Here is the conclusion of our article from last month’s newsletter.
It takes less than a gram per day of gliadin, which is less than 2 percent of a single ounce, to cause a reaction. Consequently, the only way to alleviate the symptoms of celiac disease is the total elimination of all grains and foods containing gluten, like pastas, breads, sauces, cakes, pies, and crackers. This can be a daunting task, as much of the American and western diets are essentially based on the gluten cereals. The cereal grains that contain gluten include wheat, barley, rye, triticale, spelt, and kamut. Also note there is some controversy as to whether or not oats have an effect on celiac disease. Findings are inconclusive; however many times oats are stored in the same facility as wheat and flour, so there is the possibility of trace amounts of wheat gluten found in oats.
Wheat isn’t just found in grain products. Wheat flour is used as a filler in cold cuts and deli meats, used to dust frozen vegetables, and is used as a thickener for soy sauce and many pharmaceutical medications use gluten as a filler or a binding agent. It is a common additive in soups, packaged products, and even found in sausages. It is important to keep in mind that if you have celiac disease, there is a risk every time you buy a packaged food. It is recommended that whole and unrefined foods are purchased and cooked to avoid any possibility of consuming a food containing hidden wheat gluten.
Going to a restaurant can be challenging for those with celiac disease or wheat sensitivities, since wheat products make up much of most restaurants’ menus. Be sure to ask a lot of questions, and if there is any doubt, don’t order it. Some restaurants, such as the Italian chain Carabbas, have a gluten free menu, and Budweiser even makes a beer from a gluten free grain called sorghum.
This may all seem very upsetting to those who like breads and pastas, but there are alternatives. There are many companies that make 100 percent wheat and gluten free pasta, bread, muffins, and other “wheat-type” items. A popular wheat-pasta alternative is rice pasta, which is a delicious change of pace for those even without gluten sensitivity. Also, a great way of circumventing all of this confusion is to buy and eat whole, unrefined, non-gluten grains, like brown rice, millet, quinoa, buckwheat, and many others. Not only are these grains all 100 percent gluten free, but you can make amazing pilafs and simple, tasty dishes that are quick and easy. The gluten free grains tend to cook quicker and are easier to digest then the gluten grains.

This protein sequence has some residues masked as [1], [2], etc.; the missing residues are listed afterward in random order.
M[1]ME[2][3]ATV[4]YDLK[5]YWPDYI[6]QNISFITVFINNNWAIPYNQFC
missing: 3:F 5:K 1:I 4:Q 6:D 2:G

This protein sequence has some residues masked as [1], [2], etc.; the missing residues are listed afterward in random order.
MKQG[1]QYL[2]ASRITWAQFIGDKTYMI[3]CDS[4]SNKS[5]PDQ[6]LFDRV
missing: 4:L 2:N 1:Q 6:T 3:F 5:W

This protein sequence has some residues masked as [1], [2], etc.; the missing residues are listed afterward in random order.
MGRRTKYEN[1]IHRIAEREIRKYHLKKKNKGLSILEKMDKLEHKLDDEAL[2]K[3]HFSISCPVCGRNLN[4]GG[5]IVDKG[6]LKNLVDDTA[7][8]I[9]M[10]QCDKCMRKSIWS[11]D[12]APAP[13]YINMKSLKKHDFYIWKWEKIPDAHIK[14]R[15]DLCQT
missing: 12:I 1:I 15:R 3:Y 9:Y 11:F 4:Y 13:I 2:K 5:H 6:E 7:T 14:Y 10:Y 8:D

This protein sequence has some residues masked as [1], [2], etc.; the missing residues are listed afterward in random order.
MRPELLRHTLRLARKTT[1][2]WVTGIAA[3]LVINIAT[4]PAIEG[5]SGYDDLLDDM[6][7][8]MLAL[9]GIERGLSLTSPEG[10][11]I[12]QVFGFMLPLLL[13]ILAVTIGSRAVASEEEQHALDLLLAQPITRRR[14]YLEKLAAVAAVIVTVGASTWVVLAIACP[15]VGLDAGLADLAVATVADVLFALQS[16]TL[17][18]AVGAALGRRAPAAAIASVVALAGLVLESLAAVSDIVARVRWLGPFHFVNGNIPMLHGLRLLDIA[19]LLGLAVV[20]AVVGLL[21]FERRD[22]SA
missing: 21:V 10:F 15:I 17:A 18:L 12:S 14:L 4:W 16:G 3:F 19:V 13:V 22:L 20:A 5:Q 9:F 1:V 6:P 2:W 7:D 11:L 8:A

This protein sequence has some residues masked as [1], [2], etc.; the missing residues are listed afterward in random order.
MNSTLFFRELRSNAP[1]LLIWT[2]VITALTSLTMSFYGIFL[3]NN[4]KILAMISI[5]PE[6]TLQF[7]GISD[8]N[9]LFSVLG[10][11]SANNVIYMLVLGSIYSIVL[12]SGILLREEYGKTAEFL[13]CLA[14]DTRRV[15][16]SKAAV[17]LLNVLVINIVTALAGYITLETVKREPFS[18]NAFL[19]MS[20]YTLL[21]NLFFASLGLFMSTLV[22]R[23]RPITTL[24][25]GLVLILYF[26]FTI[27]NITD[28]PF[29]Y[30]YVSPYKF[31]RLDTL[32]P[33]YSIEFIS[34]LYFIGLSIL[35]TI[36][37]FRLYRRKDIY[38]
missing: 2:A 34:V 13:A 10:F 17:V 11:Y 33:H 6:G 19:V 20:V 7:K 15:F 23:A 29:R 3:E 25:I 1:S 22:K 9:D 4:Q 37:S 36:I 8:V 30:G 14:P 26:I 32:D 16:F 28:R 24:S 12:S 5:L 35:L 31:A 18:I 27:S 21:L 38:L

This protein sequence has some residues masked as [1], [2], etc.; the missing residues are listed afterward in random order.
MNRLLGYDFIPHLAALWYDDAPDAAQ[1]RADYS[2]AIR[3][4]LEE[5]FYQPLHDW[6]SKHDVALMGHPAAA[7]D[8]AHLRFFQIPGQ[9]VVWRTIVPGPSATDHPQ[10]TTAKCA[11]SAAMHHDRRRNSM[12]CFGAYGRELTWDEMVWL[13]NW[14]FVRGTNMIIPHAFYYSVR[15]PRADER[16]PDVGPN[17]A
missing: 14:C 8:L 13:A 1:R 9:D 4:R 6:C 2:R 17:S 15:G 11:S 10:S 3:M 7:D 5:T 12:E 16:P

Celiac Disease Induces Mal-Absorption of the Following Nutrients
• Vitamins B1, B6, B12, Folic Acid, A, D, E, K
• Omega-3 and Omega-6 Fatty Acids
Screening For Celiac Disease and Gluten Sensitivity
The testing for celiac disease is somewhat obscure, but the “gold standard” is an intestinal biopsy. This biopsy examines to see if the villi, which are tiny finger- like protrusions in the walls of the small intestine that aid in nutrient absorption, have flattened and shriveled. Other testing includes the IgG ELISA test, which is a simple blood test that measures immune reactions mediated by the IgG antibody, and the very expensive and sophisticated IgA anti-endomysium test. It is recommended and encouraged to get some sort of testing done if you have any of the related symptoms listed here.
There is, however, a blood test called the IgA Anti- Tissue Transglutaminase Test, or tTG for short, and also known as the TGA ELISA or Celiac Antibody Profile. This test measures anti-transglutaminase IgA antibodies in human serum, and a positive test means that a positive diagnosis for celiac disease is very likely. According to studies in the USA and in Europe, this test is as accurate as the IgA antiendomysium test, but is much less expensive.
The importance of getting tested cannot be understated, even if obvious symptoms are not presented. Undiagnosed celiac disease or gluten sensitivity can increase one’s risk for abdominal cancer, lymphoma, and other diseases such as diabetes, especially if ones close relative has been diagnosed with celiac disease. A popular television personality was interviewed recently and she spoke about a more than ten-year struggle to find the source of her symptoms, and it wasn’t until a positive diagnosis for celiac disease, when she eliminated wheat gluten from her diet, that she was able to find relief. Because of the prevalence of gluten sensitivities and celiac disease that commonly goes undiagnosed or misdiagnosed, it is recommended that everyone have an IgG ELISA general food allergen panel done in addition to an anti-gliadin tTg test. These tests along with a food diary and a symptom scorecard can greatly assist a health care practitioner or nutrition consultant fine tune a non-allergic diet for the patient.
Remember, the only cure for celiac disease is strict avoidance.
Article obtained from Michael Joseph, HHC, AADP
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